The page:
Sex education bills not expected to advance

SEATTLE – School children can learn more about sex from watching TV than from attending health classes in some Washington middle and high schools.

Washington schools are not required to teach sex ed. But in the districts where the topic does come up – between grades five and 12 – state law mandates students be taught about abstinence but teaching about birth control pills or other ways to prevent pregnancy is optional.

And that won’t be changing anytime soon. As in past years, legislators have been trying to change state law on sex ed – some want to add birth control to the curriculum and others would like to restrict the information offered to students – but none of the half-dozen bills proposed this year were expected to make it to the governor’s desk.

The Bellingham School District is a good example of how the current law works. Students are taught about condoms as part of the district’s AIDS education. But that’s the only mention of a birth control method other than abstinence, said Adrienne Nelson, the district’s director of curriculum.

Bellingham uses the state curriculum for sex education, after it passed an approval process with parents, medical professionals and other Bellingham community members.

Nelson didn’t seem enthusiastic about the idea of weaving something new into Bellingham’s version of the state sex ed curriculum, which she called excellent, or about the community meetings that would be required before the new information could be shared in the classroom.

In Seattle, where birth control is part of the sex ed curriculum, students at Ingraham High School couldn’t understand why adults wouldn’t want them to have all the information they need to make informed decisions about sex.

Julian Byrd, 14, said his parents don’t have the information or the right approach to encourage thoughtful behavior about sex.

His teacher, Tamara Brewer, said parents generally were not taught about birth control and sexually transmitted diseases, and aren’t as comfortable talking about them as their media-infused children.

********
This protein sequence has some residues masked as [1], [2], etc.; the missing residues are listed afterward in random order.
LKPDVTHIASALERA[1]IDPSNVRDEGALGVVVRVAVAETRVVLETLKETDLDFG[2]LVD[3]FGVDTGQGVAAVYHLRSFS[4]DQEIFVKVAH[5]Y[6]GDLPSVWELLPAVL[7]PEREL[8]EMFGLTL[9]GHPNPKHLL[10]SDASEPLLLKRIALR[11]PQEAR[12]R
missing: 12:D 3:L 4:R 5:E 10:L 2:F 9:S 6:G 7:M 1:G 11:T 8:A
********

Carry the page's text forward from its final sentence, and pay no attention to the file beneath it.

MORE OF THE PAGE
Phauy Chey, 14, agreed: “They don’t know how to approach us with it.” Her parents demand she abstain from sex but don’t tell her why.

Even Dekeira Wright, 15, who plans to wait until marriage to have sex, said her devoutly Christian parents couldn’t offer arguments like the photos she saw in Brewer’s class about the impact of sexually transmitted diseases.

“It makes me not even want to kiss anyone,” said Kat McCarthy, 15.

Talk to us

More in Local News

An example of the Malicious Women Co. products (left) vs. the Malicious Mermaid's products (right). (U.S. District Court in Florida)
Judge: Cheeky candle copycat must pay Snohomish company over $800K

The owner of the Malicious Women Co. doesn’t expect to receive any money from the Malicious Mermaid, a Florida-based copycat.

A grave marker for Blaze the horse. (Photo provided)
After Darrington woman’s horse died, she didn’t know what to do

Sidney Montooth boarded her horse Blaze. When he died, she was “a wreck” — and at a loss as to what to do with his remains.

A fatal accident the afternoon of Dec. 18 near Clinton ended with one of the cars involved bursting into flames. The driver of the fully engulfed car was outside of the vehicle by the time first responders arrived at the scene. (Whidbey News-Times/Submitted photo)
Driver sentenced in 2021 crash that killed Everett couple

Danielle Cruz, formerly of Lynnwood, gets 17½ years in prison. She was impaired by drugs when she caused the crash that killed Sharon Gamble and Kenneth Weikle.

A person walks out of the Everett Clinic on Thursday, Sept. 7, 2023 in Everett, Washington. (Olivia Vanni / The Herald)
The Everett Clinic changing name to parent company Optum in 2024

The parent company says the name change will not affect quality of care for patients in Snohomish County.

Tirhas Tesfatsion (GoFundMe) 20210727
Lynnwood settles for $1.7 million after 2021 suicide at city jail

Jail staff reportedly committed 16 safety check violations before they found Tirhas Tesfatsion, 47, unresponsive in her cell.

Chanterelle’s sign hangs above the front door during the restaurant’s final day of business Tuesday, Sept. 12, 2023, in downtown Edmonds, Washington. (Ryan Berry / The Herald)
As Chanterelle closes, another local mainstay opens a new chapter

The Edmonds bistro, open since 1986, closed this month. Seattle Italian institution Ristorante Machiavelli is stepping up to fill its shoes.

A semi-truck rolled over blocking all traffic lanes Thursday morning on I-5 north just south of Arlington on Sept. 21, 2023. (Washington State Patrol)
Overturned trailer spills fish onto I-5 near Arlington, closing lanes

The crash blocked all lanes, forcing drivers going north during rush hour to use the left shoulder.

The Marysville Municipal Jail is pictured Thursday, Sept. 14, 2023, in Marysville, Washington. (Ryan Berry / The Herald)
Marysville weighs mandatory jail time for repeated ‘public disorder’

The “three strikes” proposal sets a minimum sentence of 30 days in jail for crimes like public drug use and trespassing.

Everett police on patrol heard gunshots near 26th Street and Lombard Avenue and closed off multiple roads as they investigated on Wednesday, Sept. 20, 2023. (Everett Police Department)
3 teens arrested after gunfire in downtown Everett

No one was injured. Police heard gunfire in the area of 26th Street and Lombard Avenue.

Most Read